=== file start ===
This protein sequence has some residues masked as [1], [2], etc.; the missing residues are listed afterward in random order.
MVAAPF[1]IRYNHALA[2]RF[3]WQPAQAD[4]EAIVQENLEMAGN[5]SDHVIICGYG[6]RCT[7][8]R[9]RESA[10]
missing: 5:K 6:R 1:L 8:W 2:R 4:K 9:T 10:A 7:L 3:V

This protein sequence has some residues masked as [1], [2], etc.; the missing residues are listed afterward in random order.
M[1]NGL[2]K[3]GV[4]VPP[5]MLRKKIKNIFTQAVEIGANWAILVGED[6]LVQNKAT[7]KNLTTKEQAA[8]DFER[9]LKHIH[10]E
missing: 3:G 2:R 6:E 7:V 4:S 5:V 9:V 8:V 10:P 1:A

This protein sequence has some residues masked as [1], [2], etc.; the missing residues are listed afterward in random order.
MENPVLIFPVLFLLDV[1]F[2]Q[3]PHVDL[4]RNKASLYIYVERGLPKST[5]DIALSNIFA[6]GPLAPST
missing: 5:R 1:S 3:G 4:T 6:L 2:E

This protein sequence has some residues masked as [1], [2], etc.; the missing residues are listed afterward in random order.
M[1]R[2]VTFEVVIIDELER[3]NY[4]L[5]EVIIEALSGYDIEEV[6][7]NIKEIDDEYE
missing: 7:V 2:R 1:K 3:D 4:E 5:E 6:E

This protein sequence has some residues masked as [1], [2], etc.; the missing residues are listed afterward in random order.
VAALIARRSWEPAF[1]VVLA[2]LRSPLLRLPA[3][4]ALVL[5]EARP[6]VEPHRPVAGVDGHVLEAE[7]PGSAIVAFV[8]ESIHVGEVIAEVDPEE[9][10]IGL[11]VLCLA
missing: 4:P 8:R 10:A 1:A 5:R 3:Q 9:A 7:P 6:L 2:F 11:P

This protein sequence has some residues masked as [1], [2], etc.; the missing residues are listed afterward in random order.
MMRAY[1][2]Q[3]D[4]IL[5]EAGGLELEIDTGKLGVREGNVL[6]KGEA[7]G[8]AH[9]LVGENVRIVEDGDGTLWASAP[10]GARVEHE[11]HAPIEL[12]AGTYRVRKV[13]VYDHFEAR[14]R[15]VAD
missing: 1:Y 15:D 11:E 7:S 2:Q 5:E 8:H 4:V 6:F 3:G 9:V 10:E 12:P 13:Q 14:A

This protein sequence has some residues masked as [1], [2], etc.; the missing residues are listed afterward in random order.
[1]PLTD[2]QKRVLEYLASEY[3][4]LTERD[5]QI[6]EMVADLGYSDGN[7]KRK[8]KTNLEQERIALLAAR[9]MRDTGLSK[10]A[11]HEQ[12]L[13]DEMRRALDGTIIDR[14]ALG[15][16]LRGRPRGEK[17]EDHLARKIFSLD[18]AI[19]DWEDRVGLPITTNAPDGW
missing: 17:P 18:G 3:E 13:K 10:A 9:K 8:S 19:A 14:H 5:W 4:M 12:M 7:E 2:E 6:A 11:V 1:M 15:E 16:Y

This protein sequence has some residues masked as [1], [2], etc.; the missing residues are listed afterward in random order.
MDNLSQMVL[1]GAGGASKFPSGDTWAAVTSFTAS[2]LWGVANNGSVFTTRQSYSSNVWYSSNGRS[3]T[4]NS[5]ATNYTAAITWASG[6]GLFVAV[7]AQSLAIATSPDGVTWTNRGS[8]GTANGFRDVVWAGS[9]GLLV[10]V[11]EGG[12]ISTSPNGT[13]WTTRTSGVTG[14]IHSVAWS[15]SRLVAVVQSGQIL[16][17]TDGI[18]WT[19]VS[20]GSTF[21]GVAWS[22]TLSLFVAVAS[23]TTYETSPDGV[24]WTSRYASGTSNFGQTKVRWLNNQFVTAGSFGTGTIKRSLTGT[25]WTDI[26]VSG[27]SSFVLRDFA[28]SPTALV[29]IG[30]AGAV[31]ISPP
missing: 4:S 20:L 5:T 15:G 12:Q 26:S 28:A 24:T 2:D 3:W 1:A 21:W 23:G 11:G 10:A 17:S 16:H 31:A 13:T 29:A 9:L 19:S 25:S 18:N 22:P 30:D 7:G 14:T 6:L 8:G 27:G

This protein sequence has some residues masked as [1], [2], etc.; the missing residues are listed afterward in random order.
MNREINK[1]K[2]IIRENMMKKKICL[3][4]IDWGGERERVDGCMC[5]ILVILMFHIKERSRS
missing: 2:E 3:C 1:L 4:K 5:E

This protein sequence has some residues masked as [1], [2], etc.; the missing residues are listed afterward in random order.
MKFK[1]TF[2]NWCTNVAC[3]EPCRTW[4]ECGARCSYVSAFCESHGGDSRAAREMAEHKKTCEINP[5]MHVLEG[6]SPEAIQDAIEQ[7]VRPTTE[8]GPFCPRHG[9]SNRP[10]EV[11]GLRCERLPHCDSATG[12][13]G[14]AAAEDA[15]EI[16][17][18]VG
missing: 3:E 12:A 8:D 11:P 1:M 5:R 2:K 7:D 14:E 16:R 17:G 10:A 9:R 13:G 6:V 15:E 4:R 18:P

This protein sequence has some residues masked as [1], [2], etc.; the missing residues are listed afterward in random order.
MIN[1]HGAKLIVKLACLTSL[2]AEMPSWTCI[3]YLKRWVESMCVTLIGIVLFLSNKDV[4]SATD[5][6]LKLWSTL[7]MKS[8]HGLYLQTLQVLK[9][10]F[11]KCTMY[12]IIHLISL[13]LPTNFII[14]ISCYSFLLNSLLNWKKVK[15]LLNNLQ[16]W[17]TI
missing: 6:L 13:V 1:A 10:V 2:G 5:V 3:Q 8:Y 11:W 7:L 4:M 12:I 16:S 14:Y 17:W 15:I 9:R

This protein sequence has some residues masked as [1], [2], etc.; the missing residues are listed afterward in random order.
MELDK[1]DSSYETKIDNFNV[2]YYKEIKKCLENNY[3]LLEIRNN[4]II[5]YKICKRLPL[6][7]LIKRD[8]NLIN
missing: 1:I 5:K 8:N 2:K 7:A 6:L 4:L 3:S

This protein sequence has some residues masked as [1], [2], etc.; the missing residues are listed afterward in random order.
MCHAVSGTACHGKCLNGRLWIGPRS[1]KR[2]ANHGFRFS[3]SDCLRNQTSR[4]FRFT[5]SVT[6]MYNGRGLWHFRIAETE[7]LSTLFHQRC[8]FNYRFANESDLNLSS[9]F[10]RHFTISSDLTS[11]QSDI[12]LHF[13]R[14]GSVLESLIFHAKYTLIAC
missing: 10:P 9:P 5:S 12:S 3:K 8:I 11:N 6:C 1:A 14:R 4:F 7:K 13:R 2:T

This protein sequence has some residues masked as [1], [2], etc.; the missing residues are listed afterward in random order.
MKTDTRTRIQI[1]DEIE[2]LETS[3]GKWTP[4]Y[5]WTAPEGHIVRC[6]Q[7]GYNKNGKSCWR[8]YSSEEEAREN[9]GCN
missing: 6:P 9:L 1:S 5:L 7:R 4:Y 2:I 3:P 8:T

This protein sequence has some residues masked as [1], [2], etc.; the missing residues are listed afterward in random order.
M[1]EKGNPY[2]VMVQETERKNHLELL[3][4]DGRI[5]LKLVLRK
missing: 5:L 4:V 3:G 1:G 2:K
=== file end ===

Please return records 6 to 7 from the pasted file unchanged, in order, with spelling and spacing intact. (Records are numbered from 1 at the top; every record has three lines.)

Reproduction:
This protein sequence has some residues masked as [1], [2], etc.; the missing residues are listed afterward in random order.
MMRAY[1][2]Q[3]D[4]IL[5]EAGGLELEIDTGKLGVREGNVL[6]KGEA[7]G[8]AH[9]LVGENVRIVEDGDGTLWASAP[10]GARVEHE[11]HAPIEL[12]AGTYRVRKV[13]VYDHFEAR[14]R[15]VAD
missing: 1:Y 15:D 11:E 7:S 2:Q 5:E 8:H 4:V 6:F 3:G 9:V 10:E 12:P 13:Q 14:A

This protein sequence has some residues masked as [1], [2], etc.; the missing residues are listed afterward in random order.
[1]PLTD[2]QKRVLEYLASEY[3][4]LTERD[5]QI[6]EMVADLGYSDGN[7]KRK[8]KTNLEQERIALLAAR[9]MRDTGLSK[10]A[11]HEQ[12]L[13]DEMRRALDGTIIDR[14]ALG[15][16]LRGRPRGEK[17]EDHLARKIFSLD[18]AI[19]DWEDRVGLPITTNAPDGW
missing: 17:P 18:G 3:E 13:K 10:A 9:K 8:S 19:A 14:H 5:W 4:M 12:M 7:E 2:E 6:A 11:V 1:M 15:E 16:Y